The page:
Centrica has reported a 6% increase in revenue from continuing operations to £8.2bn, while underlying operating profit fell 1% to £262m.
Centrica made a statutory profit of £1.4bn, reflecting exceptional items such as increased asset values and the contribution of discontinued operations.
The group's outlook for 2021 is broadly unchanged.
The shares were broadly flat following the announcement.
British Gas owner Centrica has disappointed investors for a while now, but the group is working hard to turn itself around. This means an organisational restructure and the sale of non-core assets to streamline the business and shore up the balance sheet.
Centrica's sale of US based Direct Energy was warmly welcomed by the market. The price offered was a significant premium to the business's book value and the sale is a big step in the group's restructuring and reorganisation plans to become a ''simpler, leaner business''.
The proceeds have substantially improved Centrica's balance sheet. That gives management more options going forward and also takes the pressure off the drawn-out sale of the group's E&P and nuclear businesses. Centrica has recently shuffled its reporting segments around, with the former British Gas division making up about half of revenue and 63% of underlying operating profit last year.
The newly reorganised British Gas segments primarily supply gas and electricity to UK household customers and small businesses, but also installs appliances like boilers. It should be a fairly reliable and cash generative business, but an energy price cap in the UK has also served to cap profits. And the rise of price comparison websites and smaller challengers means Centrica's found its margins squeezed and customers harder to hold on to.
The restructuring plan has also involved a controversial ''fire and rehire'' scheme. Management seems to have successfully imposed the new contract, and any reputational damage may not be a big problem for a regulated monopoly. But still, Centrica has copped some bad press and raised the ire of politicians, and management may have their work cut out to restore morale among employees.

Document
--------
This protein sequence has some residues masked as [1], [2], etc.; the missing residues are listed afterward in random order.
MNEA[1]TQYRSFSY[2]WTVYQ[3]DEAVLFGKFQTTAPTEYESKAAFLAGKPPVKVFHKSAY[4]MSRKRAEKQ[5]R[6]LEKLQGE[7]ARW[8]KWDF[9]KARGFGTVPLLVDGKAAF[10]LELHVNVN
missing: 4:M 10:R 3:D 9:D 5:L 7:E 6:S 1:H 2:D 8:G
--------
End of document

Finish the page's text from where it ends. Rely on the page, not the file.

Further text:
The other divisions are smaller, but include Bord Gáis Energy in Ireland, an energy trading business, gas & oil production (Upstream) and Centrica Business solutions, which provides gas and electricity to UK business customers.
The Business segment has had a particularly torrid time recently. Businesses have struggled during the pandemic, and there's little point keeping the lights and heating on in your shop when customers aren't allowed in. We expect this segment to recover longer term alongside the economy, but frankly it was loss making in 2019 too.
There are some signs energy demand is starting to recover and, now that Direct Energy has been sold, the balance sheet looks in good shape to us. Recent restructuring efforts are important steps in the right direction but there's still a long way to go. Until Centrica's situation becomes clearer, we think it will struggle to deliver the 'steady Eddy' performance you might expect from a utility.
Centrica key facts
- Price/Earnings ratio: 9.8
- 10 year average Price/Earnings ratio: 11.5
- Prospective yield: 5.5%
All ratios are sourced from Refinitiv. Please remember yields are variable and not a reliable indicator of future income. Keep in mind key figures shouldn't be looked at on their own - it's important to understand the big picture.
Half year results
Centrica has reorganised its business segments (again). British Gas has been separated into British Gas Energy and British Gas Services and Solutions, and several smaller operations have been shuffled around. Prior comparison periods have been updated accordingly.
British Gas Energy made underlying operating profits of £172m, up 121% on last year. Management partly attributed the improvement to an unusually cold winter, which followed an unusually warm one. The division also enjoyed lower general and Covid costs, though these were partly offset by increased Energy Company Obligation costs and a 2% fall in residential customers. This division now includes 450,000 small business customers, which have a similar energy profile to households.
British Gas Services and Solutions' underlying operating profit fell 36% to £60m. This reflects a £50m reduction from Covid and industrial action, which increased costs because the group increased its use of third-party labour and had to refund customers when service levels dipped.
The Energy Marketing & Trading segment made an underlying operating loss of £40m, compared with a £111m profit last year. Management attributed this to legacy contract costs which more than offset a ''positive contribution from core trading and optimisation activities''.
Centrica Business Solutions made an underlying operating loss of £24m, down from a £67m loss last year. This reflects a small profit from business energy supply and continuing losses from New Energy Services.
Adjusted operating profits in Upstream rose from £19m to £75m as higher prices offset lower volumes. Spirit Energy and CSL did reasonably well, but nuclear power generation continued to lose money.
Operating profits at Bord Gáis Energy fell from £29m to £19m, largely due to a power outage at the Whitegate power station.
Centrica generated £524m in free cash from continuing operations, up 4% on last year. Net debt has fallen from £3.0bn at the end of 2020 to £93m, reflecting the sale proceeds from Direct Energy.
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